So…time came for the AAAA, and Barrett showed up to cover the action. He stayed at our place in the mag’s VW bus, the contest was held at Rivermouth, and all went well. I got to meet and talk withsome big-name surfers, like Mark Martinson and Dale Dobson, and the next thing I knew I had an invitation to attend the annual Surfer Poll awards banquet at the San Clemente Inn. I can’t recall how I made it down to the event, but I did, and I met more big-name surfers, like David Nuuhiwa, Joyce Hoffman, Skip Frye, and Corky Carroll. And then I met, in person, John Severson, who offered me a job to assist Mr. McNulty as an associate editor of Surfer alongside the highly respected Bill Cleary, whom I never actually met.
Proximity & Access
The Surfer mag offices were on the second floor of a long, two-story building tucked a ways back of Capistrano Beach. Mr. Severson, his wife, Louise, and their two daughters lived in a gated community just south of the San Clemente Inn. Cypress Shore was the southernmost residential enclave on the Orange County coast, and the Seversons lived on the southernmost beachfront lot—the farthest south you could live without being in San Diego County, except for the impressive property next door. On that piece of ground stood a Spanish-style mansion erected in 1926 for Hamilton H. Cotton, one of the financial founders of San Clemente.
The Severson home was a beach and surf lover’s dream setup, a multistory modern design with the top floor and garage at cul-de-sac level. Train tracks sat at the foot of the low bluff below their two decks, which offered long views out onto the Pacific and up toward Santa Catalina Island. On the south side of the house, an access road ran down from the cul-de-sac and across the tracks to a lovely sandy beach.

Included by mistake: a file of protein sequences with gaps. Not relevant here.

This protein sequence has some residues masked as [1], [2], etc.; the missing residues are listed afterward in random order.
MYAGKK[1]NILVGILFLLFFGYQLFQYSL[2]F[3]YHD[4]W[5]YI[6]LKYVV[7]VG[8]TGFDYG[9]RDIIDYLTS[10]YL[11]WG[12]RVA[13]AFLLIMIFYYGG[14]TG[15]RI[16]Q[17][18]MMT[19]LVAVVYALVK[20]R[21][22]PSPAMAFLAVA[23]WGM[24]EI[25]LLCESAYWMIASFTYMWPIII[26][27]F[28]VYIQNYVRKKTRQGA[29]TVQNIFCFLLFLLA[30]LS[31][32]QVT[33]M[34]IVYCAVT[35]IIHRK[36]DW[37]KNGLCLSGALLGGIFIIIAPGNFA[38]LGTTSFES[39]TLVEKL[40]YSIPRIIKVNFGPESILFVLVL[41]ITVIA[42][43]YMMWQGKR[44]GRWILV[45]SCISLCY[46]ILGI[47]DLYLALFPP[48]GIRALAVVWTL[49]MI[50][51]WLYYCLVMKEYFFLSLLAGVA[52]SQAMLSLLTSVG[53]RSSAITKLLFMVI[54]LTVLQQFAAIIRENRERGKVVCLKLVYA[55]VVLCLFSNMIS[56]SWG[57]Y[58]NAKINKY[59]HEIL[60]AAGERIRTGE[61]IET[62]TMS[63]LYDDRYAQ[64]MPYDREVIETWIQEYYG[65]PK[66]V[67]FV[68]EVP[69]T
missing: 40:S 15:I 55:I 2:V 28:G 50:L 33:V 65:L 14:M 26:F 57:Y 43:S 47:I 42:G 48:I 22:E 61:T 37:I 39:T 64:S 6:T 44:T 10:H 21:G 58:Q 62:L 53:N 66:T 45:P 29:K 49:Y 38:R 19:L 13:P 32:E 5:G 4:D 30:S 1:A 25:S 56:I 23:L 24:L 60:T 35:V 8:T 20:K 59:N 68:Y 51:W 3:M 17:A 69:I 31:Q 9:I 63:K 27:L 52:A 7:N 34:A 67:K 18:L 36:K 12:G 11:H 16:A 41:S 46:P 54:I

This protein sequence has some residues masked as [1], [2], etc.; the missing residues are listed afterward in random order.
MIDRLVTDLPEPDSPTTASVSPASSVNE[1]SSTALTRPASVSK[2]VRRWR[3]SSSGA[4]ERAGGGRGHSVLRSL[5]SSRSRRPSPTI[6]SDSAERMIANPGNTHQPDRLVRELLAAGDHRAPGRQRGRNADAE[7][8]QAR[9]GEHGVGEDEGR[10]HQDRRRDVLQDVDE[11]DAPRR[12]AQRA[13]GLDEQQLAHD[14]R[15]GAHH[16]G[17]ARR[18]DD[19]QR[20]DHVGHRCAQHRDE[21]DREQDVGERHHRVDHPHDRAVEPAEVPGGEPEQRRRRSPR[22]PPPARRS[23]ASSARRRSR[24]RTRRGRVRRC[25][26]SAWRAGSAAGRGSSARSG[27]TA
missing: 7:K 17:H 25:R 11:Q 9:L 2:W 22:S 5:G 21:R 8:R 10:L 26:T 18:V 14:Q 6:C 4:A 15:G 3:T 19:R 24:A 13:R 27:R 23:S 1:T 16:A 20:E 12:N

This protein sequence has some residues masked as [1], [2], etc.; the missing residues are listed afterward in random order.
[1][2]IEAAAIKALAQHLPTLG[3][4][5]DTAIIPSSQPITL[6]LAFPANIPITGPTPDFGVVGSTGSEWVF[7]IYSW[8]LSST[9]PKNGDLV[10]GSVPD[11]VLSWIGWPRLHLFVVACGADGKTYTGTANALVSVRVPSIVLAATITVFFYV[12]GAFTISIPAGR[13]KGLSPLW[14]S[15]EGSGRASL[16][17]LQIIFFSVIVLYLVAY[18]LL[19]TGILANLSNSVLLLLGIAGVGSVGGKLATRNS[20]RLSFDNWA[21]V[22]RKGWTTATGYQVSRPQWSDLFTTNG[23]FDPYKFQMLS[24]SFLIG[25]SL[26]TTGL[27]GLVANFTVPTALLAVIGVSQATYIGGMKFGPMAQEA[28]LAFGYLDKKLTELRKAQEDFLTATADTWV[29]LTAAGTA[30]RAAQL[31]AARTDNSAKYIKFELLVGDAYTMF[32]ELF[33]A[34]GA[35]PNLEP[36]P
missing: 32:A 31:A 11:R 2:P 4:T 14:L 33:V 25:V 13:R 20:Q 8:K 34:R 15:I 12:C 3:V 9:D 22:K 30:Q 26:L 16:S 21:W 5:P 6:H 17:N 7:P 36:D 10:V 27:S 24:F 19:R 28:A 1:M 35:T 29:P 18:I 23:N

Up the beach was San Clemente. Down the beach, past the Cotton estate and across the barbed-wire border of San Diego County, was the US Marine Corps base at Camp Pendleton—17 miles of off-limits coastline all the way to Oceanside, except for a negotiated exception for the San Onofre Surf Club, which evolved over the 1930s and 40s and was more formally created in 1951. But nearer to the Severson home, just beyond that wave-pummeled and ineffectual barbed-wire fence, was the Trestles constellation: Uppers, Lowers, Middles, Church, and, finally, San Onofre.
For surfers, the Cotton estate was incidental to the surf spot just out front, which was called Cotton’s Point. This was a subtle point, but when a southern-hemi was pumping up the coast, it could produce luscious left-breaking waves as good as you’d be likely to encounter anywhere in California. When that happened, the tail end of the break tapered off right in front of the Severson home. (Checking it out on the satellite view today, I can hardly recognize the place. No inch of “ocean view” has been spared development.)
I took the job at Surfer and moved south from Santa Cruz in June 1968. My wife and I rented a home in San Clemente for $135 a month, which was a big chunk of the $500 per month salary John awarded me. However, a significant fringe benefit was access to the beach at Cotton’s, which meant access to Trestles and its environs as long as I didn’t get caught.